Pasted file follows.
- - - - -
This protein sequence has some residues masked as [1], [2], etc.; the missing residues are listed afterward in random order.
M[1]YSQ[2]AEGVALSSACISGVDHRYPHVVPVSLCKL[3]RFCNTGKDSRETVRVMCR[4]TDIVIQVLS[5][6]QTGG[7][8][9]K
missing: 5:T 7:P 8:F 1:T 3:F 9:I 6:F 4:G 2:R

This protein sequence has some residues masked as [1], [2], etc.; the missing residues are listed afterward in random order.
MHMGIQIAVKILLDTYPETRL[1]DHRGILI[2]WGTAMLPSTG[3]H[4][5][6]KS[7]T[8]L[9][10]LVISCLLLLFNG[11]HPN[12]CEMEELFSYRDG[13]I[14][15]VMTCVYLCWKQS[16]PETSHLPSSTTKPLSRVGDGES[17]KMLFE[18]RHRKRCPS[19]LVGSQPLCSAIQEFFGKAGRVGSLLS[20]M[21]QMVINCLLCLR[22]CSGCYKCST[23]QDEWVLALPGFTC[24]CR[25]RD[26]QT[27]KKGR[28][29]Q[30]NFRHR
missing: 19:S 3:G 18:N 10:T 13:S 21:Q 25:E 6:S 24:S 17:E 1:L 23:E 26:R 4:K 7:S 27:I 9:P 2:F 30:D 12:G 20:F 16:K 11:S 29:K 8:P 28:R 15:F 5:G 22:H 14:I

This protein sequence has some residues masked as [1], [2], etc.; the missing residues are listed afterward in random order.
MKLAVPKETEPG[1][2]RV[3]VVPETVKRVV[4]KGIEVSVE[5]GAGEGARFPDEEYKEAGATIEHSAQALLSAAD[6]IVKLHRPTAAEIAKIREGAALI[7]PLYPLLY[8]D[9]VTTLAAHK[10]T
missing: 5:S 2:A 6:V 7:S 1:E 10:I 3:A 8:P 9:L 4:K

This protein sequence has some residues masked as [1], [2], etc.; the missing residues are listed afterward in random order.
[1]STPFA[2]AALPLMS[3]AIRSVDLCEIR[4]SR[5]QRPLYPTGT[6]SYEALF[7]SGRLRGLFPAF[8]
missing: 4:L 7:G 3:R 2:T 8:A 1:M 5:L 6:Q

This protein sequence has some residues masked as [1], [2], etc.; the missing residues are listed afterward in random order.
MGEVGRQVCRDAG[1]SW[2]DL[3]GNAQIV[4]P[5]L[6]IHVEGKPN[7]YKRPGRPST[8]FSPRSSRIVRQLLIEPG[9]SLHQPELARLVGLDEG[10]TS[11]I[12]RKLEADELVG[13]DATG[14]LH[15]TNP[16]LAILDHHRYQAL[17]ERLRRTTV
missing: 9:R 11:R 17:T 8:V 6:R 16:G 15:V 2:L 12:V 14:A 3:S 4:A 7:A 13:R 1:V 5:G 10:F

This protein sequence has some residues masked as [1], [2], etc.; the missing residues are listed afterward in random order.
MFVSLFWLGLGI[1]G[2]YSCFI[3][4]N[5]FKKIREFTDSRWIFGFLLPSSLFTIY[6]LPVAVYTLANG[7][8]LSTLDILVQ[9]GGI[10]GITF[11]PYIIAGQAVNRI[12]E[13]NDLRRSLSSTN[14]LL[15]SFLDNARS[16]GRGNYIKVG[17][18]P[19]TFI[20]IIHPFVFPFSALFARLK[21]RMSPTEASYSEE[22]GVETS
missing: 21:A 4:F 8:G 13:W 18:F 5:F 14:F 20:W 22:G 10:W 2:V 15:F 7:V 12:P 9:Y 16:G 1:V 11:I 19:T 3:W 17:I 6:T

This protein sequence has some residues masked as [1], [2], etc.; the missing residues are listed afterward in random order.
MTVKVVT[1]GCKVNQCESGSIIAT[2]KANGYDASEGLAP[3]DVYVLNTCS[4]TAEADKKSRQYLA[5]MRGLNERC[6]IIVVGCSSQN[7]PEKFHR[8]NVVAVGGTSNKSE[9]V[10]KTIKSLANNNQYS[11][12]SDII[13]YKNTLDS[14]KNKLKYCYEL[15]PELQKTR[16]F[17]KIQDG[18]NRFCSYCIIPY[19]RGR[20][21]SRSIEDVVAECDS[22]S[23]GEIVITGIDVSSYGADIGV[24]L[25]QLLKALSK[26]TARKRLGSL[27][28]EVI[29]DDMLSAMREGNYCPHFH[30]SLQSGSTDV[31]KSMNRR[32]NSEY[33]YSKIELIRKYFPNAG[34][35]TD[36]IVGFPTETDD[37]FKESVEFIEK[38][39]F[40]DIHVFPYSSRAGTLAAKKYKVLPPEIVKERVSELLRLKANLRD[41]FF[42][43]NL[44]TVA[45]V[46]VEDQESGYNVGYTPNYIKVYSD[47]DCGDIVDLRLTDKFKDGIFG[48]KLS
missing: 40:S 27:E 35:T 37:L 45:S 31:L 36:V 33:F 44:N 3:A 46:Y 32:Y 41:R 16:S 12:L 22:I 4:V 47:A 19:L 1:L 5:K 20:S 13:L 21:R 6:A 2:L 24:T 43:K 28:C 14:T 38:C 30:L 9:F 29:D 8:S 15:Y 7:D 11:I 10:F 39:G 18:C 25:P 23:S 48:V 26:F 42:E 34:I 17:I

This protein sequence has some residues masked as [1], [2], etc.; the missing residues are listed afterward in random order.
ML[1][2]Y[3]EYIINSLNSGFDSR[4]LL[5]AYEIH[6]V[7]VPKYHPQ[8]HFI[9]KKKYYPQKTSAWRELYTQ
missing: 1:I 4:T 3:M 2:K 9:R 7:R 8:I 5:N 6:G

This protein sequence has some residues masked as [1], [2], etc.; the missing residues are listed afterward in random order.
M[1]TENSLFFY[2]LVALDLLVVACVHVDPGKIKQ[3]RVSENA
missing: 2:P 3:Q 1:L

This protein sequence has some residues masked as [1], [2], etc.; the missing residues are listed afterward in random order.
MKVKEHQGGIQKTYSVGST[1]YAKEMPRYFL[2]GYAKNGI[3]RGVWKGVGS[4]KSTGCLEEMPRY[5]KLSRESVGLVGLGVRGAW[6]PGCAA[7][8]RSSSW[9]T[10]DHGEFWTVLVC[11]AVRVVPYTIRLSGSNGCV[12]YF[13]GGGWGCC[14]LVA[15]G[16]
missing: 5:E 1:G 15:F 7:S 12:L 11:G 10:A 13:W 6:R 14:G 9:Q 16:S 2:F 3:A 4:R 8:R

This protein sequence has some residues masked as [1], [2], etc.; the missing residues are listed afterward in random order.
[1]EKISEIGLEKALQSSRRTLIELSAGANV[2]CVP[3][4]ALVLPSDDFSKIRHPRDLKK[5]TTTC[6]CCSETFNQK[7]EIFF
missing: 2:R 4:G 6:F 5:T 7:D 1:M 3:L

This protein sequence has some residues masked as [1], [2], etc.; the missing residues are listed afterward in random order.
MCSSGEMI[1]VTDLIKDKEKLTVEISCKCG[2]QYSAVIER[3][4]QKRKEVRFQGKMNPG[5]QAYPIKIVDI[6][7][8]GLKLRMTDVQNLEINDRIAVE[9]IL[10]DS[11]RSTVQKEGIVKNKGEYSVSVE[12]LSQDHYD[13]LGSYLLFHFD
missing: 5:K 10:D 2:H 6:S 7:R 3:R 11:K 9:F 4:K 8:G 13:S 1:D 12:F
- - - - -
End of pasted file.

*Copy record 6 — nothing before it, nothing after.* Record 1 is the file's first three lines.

This protein sequence has some residues masked as [1], [2], etc.; the missing residues are listed afterward in random order.
MFVSLFWLGLGI[1]G[2]YSCFI[3][4]N[5]FKKIREFTDSRWIFGFLLPSSLFTIY[6]LPVAVYTLANG[7][8]LSTLDILVQ[9]GGI[10]GITF[11]PYIIAGQAVNRI[12]E[13]NDLRRSLSSTN[14]LL[15]SFLDNARS[16]GRGNYIKVG[17][18]P[19]TFI[20]IIHPFVFPFSALFARLK[21]RMSPTEASYSEE[22]GVETS
missing: 21:A 4:F 8:G 13:W 18:F 5:F 14:F 20:W 22:G 10:W 2:V 15:F 7:V 12:P 9:Y 16:G 1:V 11:I 19:T 3:W 17:I 6:T